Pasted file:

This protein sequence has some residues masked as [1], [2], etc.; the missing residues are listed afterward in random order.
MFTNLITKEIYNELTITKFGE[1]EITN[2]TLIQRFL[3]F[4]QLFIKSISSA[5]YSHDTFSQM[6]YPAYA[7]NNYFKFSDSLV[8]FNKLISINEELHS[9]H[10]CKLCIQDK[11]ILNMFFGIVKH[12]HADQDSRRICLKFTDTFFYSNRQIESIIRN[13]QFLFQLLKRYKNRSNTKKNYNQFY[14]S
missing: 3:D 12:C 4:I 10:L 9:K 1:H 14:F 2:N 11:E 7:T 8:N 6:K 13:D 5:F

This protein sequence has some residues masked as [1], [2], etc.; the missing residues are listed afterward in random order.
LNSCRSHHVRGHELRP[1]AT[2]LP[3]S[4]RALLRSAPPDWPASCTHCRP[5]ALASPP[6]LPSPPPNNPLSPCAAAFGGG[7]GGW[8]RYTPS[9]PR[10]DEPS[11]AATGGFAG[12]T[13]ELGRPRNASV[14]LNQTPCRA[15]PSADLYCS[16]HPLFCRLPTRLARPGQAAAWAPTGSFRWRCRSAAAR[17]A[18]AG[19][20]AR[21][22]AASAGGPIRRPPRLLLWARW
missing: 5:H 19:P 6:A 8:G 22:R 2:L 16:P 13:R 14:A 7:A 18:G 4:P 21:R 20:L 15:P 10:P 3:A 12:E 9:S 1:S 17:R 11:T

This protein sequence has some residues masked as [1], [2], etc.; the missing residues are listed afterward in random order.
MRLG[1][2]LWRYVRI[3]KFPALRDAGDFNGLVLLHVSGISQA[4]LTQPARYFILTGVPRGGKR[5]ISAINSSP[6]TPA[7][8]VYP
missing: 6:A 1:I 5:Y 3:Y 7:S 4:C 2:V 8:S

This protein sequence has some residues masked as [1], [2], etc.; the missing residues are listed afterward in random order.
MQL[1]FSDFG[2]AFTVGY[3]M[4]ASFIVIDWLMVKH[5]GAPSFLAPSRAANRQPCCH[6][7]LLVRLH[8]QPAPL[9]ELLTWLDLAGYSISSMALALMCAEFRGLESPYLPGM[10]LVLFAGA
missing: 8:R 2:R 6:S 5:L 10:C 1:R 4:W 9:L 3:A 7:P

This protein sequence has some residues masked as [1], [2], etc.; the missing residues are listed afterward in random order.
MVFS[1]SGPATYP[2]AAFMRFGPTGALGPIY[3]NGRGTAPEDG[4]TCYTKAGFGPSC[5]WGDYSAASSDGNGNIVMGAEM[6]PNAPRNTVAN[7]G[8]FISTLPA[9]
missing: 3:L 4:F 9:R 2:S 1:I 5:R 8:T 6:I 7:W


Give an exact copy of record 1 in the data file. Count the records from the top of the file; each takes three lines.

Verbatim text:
This protein sequence has some residues masked as [1], [2], etc.; the missing residues are listed afterward in random order.
MFTNLITKEIYNELTITKFGE[1]EITN[2]TLIQRFL[3]F[4]QLFIKSISSA[5]YSHDTFSQM[6]YPAYA[7]NNYFKFSDSLV[8]FNKLISINEELHS[9]H[10]CKLCIQDK[11]ILNMFFGIVKH[12]HADQDSRRICLKFTDTFFYSNRQIESIIRN[13]QFLFQLLKRYKNRSNTKKNYNQFY[14]S
missing: 3:D 12:C 4:I 10:L 9:K 1:H 14:F 2:N 11:E 7:T 8:N 6:K 13:D 5:F